Team 9 - Document Analysis and ICRA
Synchromedia Lab is involved in the project in two main areas: i) data mining and analysis, and ii) online collaborative tools for scientific research.
DATA MINING AND ANALYSIS
The team will employ automatic data extraction to process digitized data for data enhancement, analysis and mining, and use multi-spectral imaging to digitize original manuscripts into rich multi-spectral digital formats. Synchromedia Lab is equipped with a high-definition, 8-band multi-spectral camera that is able to perform reflectance and UV-florescence spectroscopy on manuscripts. New filters for the camera will be designed using differential spectroscopy methods to improve imaging. The camera will be used to:
(i) Create a dataset of multi-spectral images of historical documents on the IOW provided by the project partners.
(ii) Retrieve true text from multi-spectral images using (a) spatial-frequency analysis based on wavelet transforms or statistical methods such as Bayesian methods; and (b) level set framework and multi-level classifiers.
(iii) Perform visualization of multi-spectral images by considering non-linear mappings from the multi-spectral cube to single-spectral planes using a priori information obtained in restoration and enhancement stages. Synchromedia will develop a generalized nonlinear mapping to reduce sparsity of the multi-spectral cube.
Synchromedia Lab also develops knowledge mining systems to discover patterns and infer new knowledge from data and objects distributed over a number of nodes using multilayer hierocratic interactions independent of the scale and complexity of the system.
ONLINE COLLABORATIVE TOOLS FOR SCIENTIFIC RESEARCH
Synchromedia Lab will provide a highly innovative online, service-based virtual environment to provide real-time state-of-the-art telepresence and collaboration tools. This remote collaborative environment aims to reduce time and space constraints by exploiting existing computer and network infrastructures. Such environments have become popular in business, education and research institutions. Several integrated environments for supporting collaborative work exist, but there are very few solutions that consider the hardware as well as the software sharing aspect of collaborative work spaces. Research conducted at Synchromedia Lab ultimately resulted in a highly integrated platform supporting remote collaborations. Elements considered in this platform are:
(i) Application software offering collaborative services (instant messaging, shared whiteboard, collaborative networking, document and application sharing, videoconferencing, etc.).
(ii) A high-performance network linking a set of specialized devices for processing multi-sensor data.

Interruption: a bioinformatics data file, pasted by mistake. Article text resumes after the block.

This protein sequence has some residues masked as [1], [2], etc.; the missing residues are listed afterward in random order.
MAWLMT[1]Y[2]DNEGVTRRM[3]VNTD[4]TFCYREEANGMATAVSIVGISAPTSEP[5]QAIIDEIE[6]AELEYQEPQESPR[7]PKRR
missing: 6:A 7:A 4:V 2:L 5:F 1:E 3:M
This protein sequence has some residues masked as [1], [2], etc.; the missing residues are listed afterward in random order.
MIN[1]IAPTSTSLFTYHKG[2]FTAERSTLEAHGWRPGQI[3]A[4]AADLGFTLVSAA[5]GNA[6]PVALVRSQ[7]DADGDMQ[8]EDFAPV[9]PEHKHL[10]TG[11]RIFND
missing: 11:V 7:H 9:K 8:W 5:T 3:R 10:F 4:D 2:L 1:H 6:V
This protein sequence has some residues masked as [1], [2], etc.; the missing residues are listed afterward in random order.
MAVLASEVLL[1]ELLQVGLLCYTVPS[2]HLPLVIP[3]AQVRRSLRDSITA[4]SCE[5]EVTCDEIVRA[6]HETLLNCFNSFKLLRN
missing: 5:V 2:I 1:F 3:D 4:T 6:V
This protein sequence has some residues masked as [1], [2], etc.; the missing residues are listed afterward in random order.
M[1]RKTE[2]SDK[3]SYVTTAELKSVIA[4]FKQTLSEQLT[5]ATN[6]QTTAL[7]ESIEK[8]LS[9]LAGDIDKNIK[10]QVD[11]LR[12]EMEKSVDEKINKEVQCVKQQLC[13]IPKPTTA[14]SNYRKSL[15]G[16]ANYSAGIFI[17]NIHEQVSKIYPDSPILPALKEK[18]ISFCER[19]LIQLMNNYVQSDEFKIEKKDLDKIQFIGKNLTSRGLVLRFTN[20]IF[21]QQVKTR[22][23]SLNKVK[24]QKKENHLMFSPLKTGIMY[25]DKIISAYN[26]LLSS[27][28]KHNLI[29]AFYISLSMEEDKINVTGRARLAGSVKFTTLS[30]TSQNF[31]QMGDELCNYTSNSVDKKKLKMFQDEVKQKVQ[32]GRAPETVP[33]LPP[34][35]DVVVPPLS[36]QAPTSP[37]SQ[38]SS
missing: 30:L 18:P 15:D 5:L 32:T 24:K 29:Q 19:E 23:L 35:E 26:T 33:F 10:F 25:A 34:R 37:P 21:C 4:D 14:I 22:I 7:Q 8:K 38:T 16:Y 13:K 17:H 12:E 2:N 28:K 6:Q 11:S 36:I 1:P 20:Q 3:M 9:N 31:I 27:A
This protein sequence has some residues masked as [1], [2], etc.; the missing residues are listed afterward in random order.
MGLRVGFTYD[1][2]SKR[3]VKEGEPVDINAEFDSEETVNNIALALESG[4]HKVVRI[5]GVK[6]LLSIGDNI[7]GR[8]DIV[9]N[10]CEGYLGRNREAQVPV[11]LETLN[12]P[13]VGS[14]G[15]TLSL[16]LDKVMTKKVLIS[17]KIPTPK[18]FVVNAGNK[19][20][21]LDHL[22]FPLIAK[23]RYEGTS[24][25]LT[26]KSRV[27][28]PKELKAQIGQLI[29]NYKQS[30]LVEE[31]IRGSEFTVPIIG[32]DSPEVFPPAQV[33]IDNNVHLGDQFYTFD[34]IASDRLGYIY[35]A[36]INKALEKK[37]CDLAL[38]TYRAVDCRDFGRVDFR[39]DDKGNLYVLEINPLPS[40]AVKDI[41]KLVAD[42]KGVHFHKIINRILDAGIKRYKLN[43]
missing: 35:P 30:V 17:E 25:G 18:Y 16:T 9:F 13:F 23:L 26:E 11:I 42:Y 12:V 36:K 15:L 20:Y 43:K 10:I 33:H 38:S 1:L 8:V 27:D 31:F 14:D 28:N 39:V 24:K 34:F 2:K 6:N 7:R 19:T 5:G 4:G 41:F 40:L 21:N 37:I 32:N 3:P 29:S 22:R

(iii) Ability to work collaboratively in real-time on a document, image or other digital artifacts using enhancement and extraction tools developed in the document analysis and data mining project.
Mohamed Cheriet, École de technologie supérieure
Mohamed Cheriet received his B.Eng. from USTHB University (Algiers) in 1984 and his M.Sc. and Ph.D. degrees in Computer Science from the University of Pierre et Marie Curie (Paris VI) in 1985 and 1988, respectively. Since 1992, he has been a professor in the Automation Engineering Department at the École de Technologie Supérieure (University of Quebec), Montreal, and was appointed full professor there in 1998. He co-founded the Laboratory for Imagery, Vision and Artificial Intelligence (LIVIA) at the University of Quebec, and was its director from 2000 to 2006. He also founded the Synchromedia Consortium and Laboratory for multimedia communication in telepresence at ETS, and has been its director since 1998. His interests include document image analysis, OCR, mathematical models for image processing, pattern classification models and learning algorithms, as well as perception in computer vision. Dr. Cheriet has published more than 250 technical papers in the field and has served as chair or co-chair of the following international conferences: VI'1998, VI'2000, IWFHR'2002, ICFHR'2008, ISSPA’2013. He currently serves on the editorial board and is associate editor of several international journals: Pattern Recognition, IJPRAI, and IJDAR. He is a co-author of the 2007 John Wiley and Sons textbook, Character Recognition Systems: A guide for Students and Practitioners, and co-editor of the 1999 World Scientific Series in Machine Perception & Artificial Intelligence volume, Vision Interface: Real World Applications of Computer Vision. Dr. Cheriet has been a senior member of the IEEE since 2000 and the founder and former chair of the Montreal IEEE CIS (Computational Intelligent Systems) chapter.
Raja Sengupta, McGill University
Dr. Sengupta received his MSc and PhD from Southern Illinois University at Carbondale. Since 2003, he has been a member of the Department of Geography and the School of Environment at McGill University. His research interests include theory and practice of geographic information science (spatial decision support systems and agent-based modelling) and applications of GIS to water resource management, conservation payments, payments for environmental services (PES)and spatial edpidemiology.